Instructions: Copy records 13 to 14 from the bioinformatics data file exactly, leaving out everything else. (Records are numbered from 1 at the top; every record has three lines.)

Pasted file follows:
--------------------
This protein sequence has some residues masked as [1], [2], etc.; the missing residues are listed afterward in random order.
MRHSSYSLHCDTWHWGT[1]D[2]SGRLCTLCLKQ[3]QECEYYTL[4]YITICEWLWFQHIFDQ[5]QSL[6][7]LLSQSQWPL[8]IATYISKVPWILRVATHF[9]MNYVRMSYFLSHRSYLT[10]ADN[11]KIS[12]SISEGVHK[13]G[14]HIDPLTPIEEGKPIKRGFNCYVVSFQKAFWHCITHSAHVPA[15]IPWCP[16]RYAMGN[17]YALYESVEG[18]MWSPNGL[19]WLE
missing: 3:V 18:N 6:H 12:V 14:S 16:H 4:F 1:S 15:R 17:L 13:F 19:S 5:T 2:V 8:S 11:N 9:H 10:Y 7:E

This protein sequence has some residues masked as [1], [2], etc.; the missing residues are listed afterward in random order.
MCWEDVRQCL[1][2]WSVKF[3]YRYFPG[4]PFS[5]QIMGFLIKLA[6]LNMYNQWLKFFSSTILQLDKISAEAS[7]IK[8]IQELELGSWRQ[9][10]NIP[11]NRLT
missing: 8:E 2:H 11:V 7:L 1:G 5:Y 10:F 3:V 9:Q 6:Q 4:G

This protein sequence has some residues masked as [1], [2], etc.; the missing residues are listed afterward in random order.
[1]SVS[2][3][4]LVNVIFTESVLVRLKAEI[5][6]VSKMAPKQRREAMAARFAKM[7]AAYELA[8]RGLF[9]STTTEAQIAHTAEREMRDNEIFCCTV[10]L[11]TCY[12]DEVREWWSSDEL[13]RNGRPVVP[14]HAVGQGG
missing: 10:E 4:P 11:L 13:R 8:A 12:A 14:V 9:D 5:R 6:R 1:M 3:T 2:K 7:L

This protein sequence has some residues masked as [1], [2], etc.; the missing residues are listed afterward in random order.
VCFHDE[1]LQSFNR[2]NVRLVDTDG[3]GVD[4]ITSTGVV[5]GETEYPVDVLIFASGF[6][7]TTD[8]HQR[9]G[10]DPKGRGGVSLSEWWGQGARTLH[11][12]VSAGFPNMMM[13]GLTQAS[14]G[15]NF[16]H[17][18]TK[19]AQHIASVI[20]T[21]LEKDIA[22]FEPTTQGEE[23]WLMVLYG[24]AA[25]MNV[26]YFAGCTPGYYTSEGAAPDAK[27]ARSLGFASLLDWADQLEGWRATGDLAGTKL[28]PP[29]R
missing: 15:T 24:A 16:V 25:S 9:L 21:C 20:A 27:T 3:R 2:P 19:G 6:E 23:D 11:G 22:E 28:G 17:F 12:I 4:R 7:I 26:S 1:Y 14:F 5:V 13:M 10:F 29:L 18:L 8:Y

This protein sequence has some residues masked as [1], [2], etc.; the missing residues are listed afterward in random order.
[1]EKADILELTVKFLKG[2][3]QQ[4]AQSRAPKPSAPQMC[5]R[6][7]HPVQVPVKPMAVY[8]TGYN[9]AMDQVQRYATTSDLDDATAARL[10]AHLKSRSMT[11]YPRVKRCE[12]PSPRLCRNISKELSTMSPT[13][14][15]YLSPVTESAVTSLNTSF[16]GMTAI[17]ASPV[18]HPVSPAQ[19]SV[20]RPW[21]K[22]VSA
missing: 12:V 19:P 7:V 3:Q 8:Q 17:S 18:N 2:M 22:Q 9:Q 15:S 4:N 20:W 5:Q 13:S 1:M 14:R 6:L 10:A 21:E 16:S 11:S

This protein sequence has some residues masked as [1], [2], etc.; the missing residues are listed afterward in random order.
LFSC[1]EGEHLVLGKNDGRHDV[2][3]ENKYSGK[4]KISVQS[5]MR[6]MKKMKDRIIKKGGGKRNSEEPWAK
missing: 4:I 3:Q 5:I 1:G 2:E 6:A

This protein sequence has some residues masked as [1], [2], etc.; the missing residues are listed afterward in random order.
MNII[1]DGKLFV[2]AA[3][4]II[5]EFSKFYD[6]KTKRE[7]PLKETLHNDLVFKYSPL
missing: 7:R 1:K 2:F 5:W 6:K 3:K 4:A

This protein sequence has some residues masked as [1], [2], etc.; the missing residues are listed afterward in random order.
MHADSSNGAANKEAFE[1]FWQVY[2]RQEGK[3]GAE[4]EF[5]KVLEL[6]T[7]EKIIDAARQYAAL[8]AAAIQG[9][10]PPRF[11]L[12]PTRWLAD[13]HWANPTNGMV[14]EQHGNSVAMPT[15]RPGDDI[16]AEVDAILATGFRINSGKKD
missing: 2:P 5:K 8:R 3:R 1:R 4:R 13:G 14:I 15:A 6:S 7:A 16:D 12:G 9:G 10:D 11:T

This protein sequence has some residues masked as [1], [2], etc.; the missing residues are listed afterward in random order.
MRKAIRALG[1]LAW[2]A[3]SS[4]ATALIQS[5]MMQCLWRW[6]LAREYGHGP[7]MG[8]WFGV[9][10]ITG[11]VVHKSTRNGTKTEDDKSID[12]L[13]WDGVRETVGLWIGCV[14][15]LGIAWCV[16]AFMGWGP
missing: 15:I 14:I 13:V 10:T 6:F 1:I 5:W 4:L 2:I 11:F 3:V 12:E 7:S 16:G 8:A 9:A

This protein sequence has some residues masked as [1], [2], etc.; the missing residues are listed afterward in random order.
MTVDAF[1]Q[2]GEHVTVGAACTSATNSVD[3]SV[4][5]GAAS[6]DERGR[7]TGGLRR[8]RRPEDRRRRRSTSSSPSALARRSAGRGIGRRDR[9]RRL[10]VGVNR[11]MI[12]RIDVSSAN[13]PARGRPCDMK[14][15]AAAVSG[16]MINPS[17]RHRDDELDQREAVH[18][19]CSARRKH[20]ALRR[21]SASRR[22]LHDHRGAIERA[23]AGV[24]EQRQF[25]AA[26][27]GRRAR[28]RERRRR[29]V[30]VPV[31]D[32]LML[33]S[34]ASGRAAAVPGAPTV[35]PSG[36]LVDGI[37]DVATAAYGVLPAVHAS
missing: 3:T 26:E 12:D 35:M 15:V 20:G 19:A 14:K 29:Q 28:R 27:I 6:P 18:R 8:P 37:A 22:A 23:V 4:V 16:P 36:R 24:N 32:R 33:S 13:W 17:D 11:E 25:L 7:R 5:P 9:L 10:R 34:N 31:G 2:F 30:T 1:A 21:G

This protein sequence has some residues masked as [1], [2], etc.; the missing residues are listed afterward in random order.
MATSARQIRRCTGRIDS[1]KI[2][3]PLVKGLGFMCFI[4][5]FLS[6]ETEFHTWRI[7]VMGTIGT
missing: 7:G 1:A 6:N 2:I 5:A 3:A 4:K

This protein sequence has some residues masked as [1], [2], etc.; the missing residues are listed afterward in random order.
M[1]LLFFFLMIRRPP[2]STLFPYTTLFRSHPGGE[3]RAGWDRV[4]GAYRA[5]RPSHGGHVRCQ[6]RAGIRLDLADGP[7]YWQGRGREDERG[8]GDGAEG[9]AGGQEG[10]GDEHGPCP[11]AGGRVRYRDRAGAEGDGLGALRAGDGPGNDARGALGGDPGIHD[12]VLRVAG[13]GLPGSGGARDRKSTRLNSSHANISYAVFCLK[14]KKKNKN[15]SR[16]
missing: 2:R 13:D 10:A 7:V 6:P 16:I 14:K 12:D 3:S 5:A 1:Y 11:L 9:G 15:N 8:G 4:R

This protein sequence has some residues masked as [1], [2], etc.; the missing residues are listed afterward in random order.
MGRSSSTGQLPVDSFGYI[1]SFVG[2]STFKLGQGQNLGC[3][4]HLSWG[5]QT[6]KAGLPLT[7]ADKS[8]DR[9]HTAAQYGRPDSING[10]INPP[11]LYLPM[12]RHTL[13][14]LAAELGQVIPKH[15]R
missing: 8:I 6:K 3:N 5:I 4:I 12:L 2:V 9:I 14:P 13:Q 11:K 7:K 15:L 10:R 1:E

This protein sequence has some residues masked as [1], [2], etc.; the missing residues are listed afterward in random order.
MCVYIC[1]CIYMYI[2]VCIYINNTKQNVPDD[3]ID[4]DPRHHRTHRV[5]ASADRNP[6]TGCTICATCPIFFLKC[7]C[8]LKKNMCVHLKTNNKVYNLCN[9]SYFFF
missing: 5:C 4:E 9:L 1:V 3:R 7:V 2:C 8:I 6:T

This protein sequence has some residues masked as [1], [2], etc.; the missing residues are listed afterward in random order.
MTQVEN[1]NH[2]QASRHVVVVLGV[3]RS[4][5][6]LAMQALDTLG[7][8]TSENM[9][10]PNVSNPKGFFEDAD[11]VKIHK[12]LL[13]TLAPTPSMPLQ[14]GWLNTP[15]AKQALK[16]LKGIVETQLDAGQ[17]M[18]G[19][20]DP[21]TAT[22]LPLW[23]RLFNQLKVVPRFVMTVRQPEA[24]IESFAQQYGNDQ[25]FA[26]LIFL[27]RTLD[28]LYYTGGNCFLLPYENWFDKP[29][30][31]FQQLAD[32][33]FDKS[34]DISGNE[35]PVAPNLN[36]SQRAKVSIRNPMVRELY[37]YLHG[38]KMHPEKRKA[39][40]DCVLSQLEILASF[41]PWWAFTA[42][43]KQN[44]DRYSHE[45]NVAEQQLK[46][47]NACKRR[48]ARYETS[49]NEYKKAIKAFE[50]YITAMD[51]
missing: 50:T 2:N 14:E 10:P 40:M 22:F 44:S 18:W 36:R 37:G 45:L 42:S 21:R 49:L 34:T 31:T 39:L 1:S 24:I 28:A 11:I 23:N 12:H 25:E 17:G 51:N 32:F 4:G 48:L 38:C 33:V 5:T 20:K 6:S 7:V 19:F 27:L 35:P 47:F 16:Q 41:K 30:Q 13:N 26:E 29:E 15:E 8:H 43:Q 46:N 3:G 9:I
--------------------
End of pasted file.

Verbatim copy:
This protein sequence has some residues masked as [1], [2], etc.; the missing residues are listed afterward in random order.
MGRSSSTGQLPVDSFGYI[1]SFVG[2]STFKLGQGQNLGC[3][4]HLSWG[5]QT[6]KAGLPLT[7]ADKS[8]DR[9]HTAAQYGRPDSING[10]INPP[11]LYLPM[12]RHTL[13][14]LAAELGQVIPKH[15]R
missing: 8:I 6:K 3:N 5:I 4:I 12:L 2:V 9:I 14:P 13:Q 11:K 7:K 15:L 10:R 1:E

This protein sequence has some residues masked as [1], [2], etc.; the missing residues are listed afterward in random order.
MCVYIC[1]CIYMYI[2]VCIYINNTKQNVPDD[3]ID[4]DPRHHRTHRV[5]ASADRNP[6]TGCTICATCPIFFLKC[7]C[8]LKKNMCVHLKTNNKVYNLCN[9]SYFFF
missing: 5:C 4:E 9:L 1:V 3:R 7:V 2:C 8:I 6:T